Blood mononuclear cells were collected at birth, 6, 12 and 24 months from 61 children (29 probiotic and 32 placebo treated) and cultured with ovalbumin, birch and cat extract and Phytohaemagglutinin (PHA). Cytokine and chemokine secretion was determined using an in-house multiplexed Luminex assay and ELISA. Real-time PCR was performed to investigate the Ebi3, Foxp3, GATA-3 and T-bet mRNA expression.

Results

Probiotic treatment was associated with low cat-induced Th2-like responses at 6 months (IL-5, P = 0.01, and IL-13, P = 0.009), with a similar trend for IL-5 at 12 months (P = 0.09). Cat-induced IFN-γ responses were also lower after probiotic than after placebo treatment at 24 months (P = 0.007), with similar findings for the anti-inflammatory IL-10 at birth (P = 0.001) and at 12 months (P = 0.009). At 24 months, Th2-associated CCL22 levels were lower in the probiotic than in the placebo group after birch stimulation (P = 0.02), with a similar trend after ovalbumin stimulation (P = 0.07). Lower CCL22 levels were recorded at 12 and 24 months (P = 0.03 and P = 0.01) after PHA stimulation.

Conclusion and Clinical Relevance

Lactobacillus reuteri supplementation decreases allergen responsiveness and may enhance immunoregulatory capacity during infancy. L. reuteri supplementation from week 36 and during the first year of life significantly decreases IgE-associated eczema and lowers allergen and mitogen responsiveness.

Place, publisher, year, edition, pages
Wiley-Blackwell, 2013
Keyword
allergen, allergy, chemokine, cytokine, eczema, Foxp3, infancy, Lactobacillus reuteri, probiotics, sensitization
National Category
Medical and Health Sciences
Identifiers
urn:nbn:se:liu:diva-91537 (URN)10.1111/cea.12082 (DOI)000316623800008 ()
Note

Funding Agencies|Swedish Research Council|K2011-56X-21854-01-06|Ekhaga Foundation||Olle Engkvist Foundation||Heart and Lung foundation||Research Council for the South-East Sweden|F2000-106|Swedish Asthma and Allergy Association||Cancer and Allergy Association||BioGaia AB, Stockholm, Sweden||University Hospital of Linkoping, Sweden||

Available from: 2013-04-26 Created: 2013-04-26 Last updated: 2017-10-26
2. Pre- and postnatal administration of Lactobacillus reuteri decreases TLR2 responses in infants.
Open this publication in new window or tab >>Pre- and postnatal administration of Lactobacillus reuteri decreases TLR2 responses in infants.
2014 (English)In: Clinical and translational allergy, ISSN 2045-7022, Vol. 4, 1-7 p.Article in journal (Refereed) Published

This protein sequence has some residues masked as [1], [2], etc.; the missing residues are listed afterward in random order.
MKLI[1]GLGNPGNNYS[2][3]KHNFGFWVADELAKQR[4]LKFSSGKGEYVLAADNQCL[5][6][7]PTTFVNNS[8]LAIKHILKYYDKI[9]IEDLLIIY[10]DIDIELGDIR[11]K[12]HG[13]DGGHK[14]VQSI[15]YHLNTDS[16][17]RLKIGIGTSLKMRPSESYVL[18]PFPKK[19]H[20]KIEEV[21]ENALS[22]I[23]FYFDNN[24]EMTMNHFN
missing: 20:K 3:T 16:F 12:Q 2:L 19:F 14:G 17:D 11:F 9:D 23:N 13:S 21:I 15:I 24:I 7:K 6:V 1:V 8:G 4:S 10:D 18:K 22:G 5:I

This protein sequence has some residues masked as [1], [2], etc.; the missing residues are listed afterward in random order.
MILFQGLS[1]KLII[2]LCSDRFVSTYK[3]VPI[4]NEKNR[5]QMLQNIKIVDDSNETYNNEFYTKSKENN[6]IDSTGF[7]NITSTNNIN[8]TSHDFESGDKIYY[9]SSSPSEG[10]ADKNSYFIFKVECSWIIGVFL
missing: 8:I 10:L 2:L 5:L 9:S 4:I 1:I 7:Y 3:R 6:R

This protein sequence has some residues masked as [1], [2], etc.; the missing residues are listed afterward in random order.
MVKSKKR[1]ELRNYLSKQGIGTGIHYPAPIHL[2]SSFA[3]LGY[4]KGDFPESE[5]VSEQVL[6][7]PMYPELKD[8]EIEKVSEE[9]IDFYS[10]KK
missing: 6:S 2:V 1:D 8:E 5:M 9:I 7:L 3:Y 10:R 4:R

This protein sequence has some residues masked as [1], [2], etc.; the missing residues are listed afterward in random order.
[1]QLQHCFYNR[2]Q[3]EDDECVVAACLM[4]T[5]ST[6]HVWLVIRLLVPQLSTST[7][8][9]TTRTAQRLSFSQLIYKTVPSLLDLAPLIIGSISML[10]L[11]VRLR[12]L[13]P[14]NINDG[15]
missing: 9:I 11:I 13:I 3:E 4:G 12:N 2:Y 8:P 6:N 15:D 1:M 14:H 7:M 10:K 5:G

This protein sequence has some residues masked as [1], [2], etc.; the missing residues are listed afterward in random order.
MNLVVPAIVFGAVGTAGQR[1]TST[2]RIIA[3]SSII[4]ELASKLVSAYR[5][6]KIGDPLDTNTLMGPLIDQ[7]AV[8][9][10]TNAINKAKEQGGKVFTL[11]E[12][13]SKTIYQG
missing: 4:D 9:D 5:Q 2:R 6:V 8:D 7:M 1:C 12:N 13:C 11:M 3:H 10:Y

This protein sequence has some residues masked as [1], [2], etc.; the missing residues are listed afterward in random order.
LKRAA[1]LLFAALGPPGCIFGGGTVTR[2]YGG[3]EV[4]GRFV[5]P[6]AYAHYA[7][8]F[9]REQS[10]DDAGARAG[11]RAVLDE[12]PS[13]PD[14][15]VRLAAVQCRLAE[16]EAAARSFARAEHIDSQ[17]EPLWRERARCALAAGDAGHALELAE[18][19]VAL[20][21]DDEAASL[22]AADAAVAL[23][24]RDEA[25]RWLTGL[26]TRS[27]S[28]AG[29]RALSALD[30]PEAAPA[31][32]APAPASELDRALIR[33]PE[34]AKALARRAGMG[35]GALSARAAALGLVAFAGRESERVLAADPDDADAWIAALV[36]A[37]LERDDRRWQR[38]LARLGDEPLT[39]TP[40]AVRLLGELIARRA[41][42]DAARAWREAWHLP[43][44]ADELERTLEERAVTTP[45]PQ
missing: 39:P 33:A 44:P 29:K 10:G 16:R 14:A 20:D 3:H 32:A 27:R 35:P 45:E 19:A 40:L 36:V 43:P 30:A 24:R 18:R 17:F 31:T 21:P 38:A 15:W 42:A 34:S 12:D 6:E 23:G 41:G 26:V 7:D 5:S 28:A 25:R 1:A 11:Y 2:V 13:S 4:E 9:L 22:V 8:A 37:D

Abstract [en]

BACKGROUND: Mice models indicate that intact Toll like receptor (TLR) signaling may be essential for the allergy protective effects of diverse bacterial exposure observed in clinical trials and epidemiological studies. Probiotic supplementation with Lactobacillus reuteri from pregnancy week 36 and to the infant through the first year of life decreased the prevalence of IgE-associated eczema at two years (ClinicalTrials.gov NCT01285830). The effect of this supplementation on innate immune responses to bacterial products and the expression of associated TLRs were explored.

METHODS: Blood mononuclear cells were collected at birth, 6, 12 and 24 months from 61 infants and cultured with TLR2, 4 and 9 ligands. Cytokine and chemokine secretion was determined as well as TLR2, 4 and 9 mRNA expression.

RESULTS: Probiotic supplementation was associated with decreased LTA (lipoteichoic acid) induced CCL4, CXCL8, IL-1β and IL-6 responses at 12 months and decreased CCL4 and IL-1β secretion at 24 months. TLR2 mRNA expression was not affected by probiotic treatment.

CONCLUSIONS: Decreased responses to TLR2, the main receptor for LTA from Gram positive bacteria, in probiotic treated children seem to be dependent on factors downstream of TLR mRNA expression.

Keyword
Angina pectoris; Coronary ostial stenosis; Takayasu
National Category
Clinical Medicine
Identifiers
urn:nbn:se:liu:diva-111347 (URN)10.1186/2045-7022-4-21 (DOI)25002964 (PubMedID)
Available from: 2014-11-18 Created: 2014-10-15 Last updated: 2017-10-26